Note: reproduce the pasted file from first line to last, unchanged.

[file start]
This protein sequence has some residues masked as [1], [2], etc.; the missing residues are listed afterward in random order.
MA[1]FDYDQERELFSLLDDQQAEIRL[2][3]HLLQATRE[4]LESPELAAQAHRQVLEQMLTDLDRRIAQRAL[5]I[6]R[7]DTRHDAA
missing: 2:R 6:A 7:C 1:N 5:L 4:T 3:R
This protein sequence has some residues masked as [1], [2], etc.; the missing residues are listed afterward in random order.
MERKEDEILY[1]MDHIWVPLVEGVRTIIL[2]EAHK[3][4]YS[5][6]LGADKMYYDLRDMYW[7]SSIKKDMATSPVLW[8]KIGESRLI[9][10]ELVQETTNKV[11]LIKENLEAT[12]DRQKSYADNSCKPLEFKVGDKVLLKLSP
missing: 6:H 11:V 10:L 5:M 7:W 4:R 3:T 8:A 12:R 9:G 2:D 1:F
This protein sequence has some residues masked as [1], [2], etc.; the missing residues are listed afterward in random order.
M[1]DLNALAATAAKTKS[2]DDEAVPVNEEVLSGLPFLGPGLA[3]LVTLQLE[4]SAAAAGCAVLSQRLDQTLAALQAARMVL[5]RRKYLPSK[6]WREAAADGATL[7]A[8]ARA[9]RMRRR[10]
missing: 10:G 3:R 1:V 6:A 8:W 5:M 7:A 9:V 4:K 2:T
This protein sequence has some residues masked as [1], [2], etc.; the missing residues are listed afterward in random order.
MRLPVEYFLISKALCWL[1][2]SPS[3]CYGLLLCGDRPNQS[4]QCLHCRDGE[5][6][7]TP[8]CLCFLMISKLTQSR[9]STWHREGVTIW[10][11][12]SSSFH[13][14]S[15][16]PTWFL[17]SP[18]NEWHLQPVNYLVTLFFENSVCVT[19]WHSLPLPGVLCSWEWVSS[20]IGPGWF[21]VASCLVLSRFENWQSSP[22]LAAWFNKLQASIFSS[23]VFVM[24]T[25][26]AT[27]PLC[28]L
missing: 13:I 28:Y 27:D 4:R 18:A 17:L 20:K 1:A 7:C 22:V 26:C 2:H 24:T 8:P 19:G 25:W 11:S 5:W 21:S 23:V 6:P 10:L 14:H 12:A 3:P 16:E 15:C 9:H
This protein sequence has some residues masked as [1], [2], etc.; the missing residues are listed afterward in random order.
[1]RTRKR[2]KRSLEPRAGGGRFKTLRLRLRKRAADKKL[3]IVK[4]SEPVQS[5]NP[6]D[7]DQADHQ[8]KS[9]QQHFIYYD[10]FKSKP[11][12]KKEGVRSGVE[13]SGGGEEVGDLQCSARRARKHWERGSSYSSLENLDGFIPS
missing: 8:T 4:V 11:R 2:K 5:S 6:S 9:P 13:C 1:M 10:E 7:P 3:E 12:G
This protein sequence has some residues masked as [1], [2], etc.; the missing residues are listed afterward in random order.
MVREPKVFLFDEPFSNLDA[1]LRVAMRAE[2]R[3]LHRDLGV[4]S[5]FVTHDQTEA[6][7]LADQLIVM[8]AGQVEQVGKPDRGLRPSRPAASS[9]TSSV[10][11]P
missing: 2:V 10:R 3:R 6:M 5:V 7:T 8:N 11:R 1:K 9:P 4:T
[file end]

This protein sequence has some residues masked as [1], [2], etc.; the missing residues are listed afterward in random order.
MA[1]FDYDQERELFSLLDDQQAEIRL[2][3]HLLQATRE[4]LESPELAAQAHRQVLEQMLTDLDRRIAQRAL[5]I[6]R[7]DTRHDAA
missing: 2:R 6:A 7:C 1:N 5:L 4:T 3:R
This protein sequence has some residues masked as [1], [2], etc.; the missing residues are listed afterward in random order.
MERKEDEILY[1]MDHIWVPLVEGVRTIIL[2]EAHK[3][4]YS[5][6]LGADKMYYDLRDMYW[7]SSIKKDMATSPVLW[8]KIGESRLI[9][10]ELVQETTNKV[11]LIKENLEAT[12]DRQKSYADNSCKPLEFKVGDKVLLKLSP
missing: 6:H 11:V 10:L 5:M 7:W 4:R 3:T 8:A 12:R 9:G 2:D 1:F
This protein sequence has some residues masked as [1], [2], etc.; the missing residues are listed afterward in random order.
M[1]DLNALAATAAKTKS[2]DDEAVPVNEEVLSGLPFLGPGLA[3]LVTLQLE[4]SAAAAGCAVLSQRLDQTLAALQAARMVL[5]RRKYLPSK[6]WREAAADGATL[7]A[8]ARA[9]RMRRR[10]
missing: 10:G 3:R 1:V 6:A 8:W 5:M 7:A 9:V 4:K 2:T
This protein sequence has some residues masked as [1], [2], etc.; the missing residues are listed afterward in random order.
MRLPVEYFLISKALCWL[1][2]SPS[3]CYGLLLCGDRPNQS[4]QCLHCRDGE[5][6][7]TP[8]CLCFLMISKLTQSR[9]STWHREGVTIW[10][11][12]SSSFH[13][14]S[15][16]PTWFL[17]SP[18]NEWHLQPVNYLVTLFFENSVCVT[19]WHSLPLPGVLCSWEWVSS[20]IGPGWF[21]VASCLVLSRFENWQSSP[22]LAAWFNKLQASIFSS[23]VFVM[24]T[25][26]AT[27]PLC[28]L
missing: 13:I 28:Y 27:D 4:R 18:A 17:L 20:K 1:A 7:C 22:V 26:C 2:H 24:T 8:P 19:G 25:W 11:S 5:W 21:S 23:V 6:P 10:L 14:H 12:A 3:P 16:E 15:C 9:H
This protein sequence has some residues masked as [1], [2], etc.; the missing residues are listed afterward in random order.
[1]RTRKR[2]KRSLEPRAGGGRFKTLRLRLRKRAADKKL[3]IVK[4]SEPVQS[5]NP[6]D[7]DQADHQ[8]KS[9]QQHFIYYD[10]FKSKP[11][12]KKEGVRSGVE[13]SGGGEEVGDLQCSARRARKHWERGSSYSSLENLDGFIPS
missing: 8:T 4:V 11:R 2:K 5:S 6:S 9:P 13:C 1:M 10:E 7:P 3:E 12:G
This protein sequence has some residues masked as [1], [2], etc.; the missing residues are listed afterward in random order.
MVREPKVFLFDEPFSNLDA[1]LRVAMRAE[2]R[3]LHRDLGV[4]S[5]FVTHDQTEA[6][7]LADQLIVM[8]AGQVEQVGKPDRGLRPSRPAASS[9]TSSV[10][11]P
missing: 2:V 10:R 3:R 6:M 5:V 7:T 8:N 11:R 1:K 9:P 4:T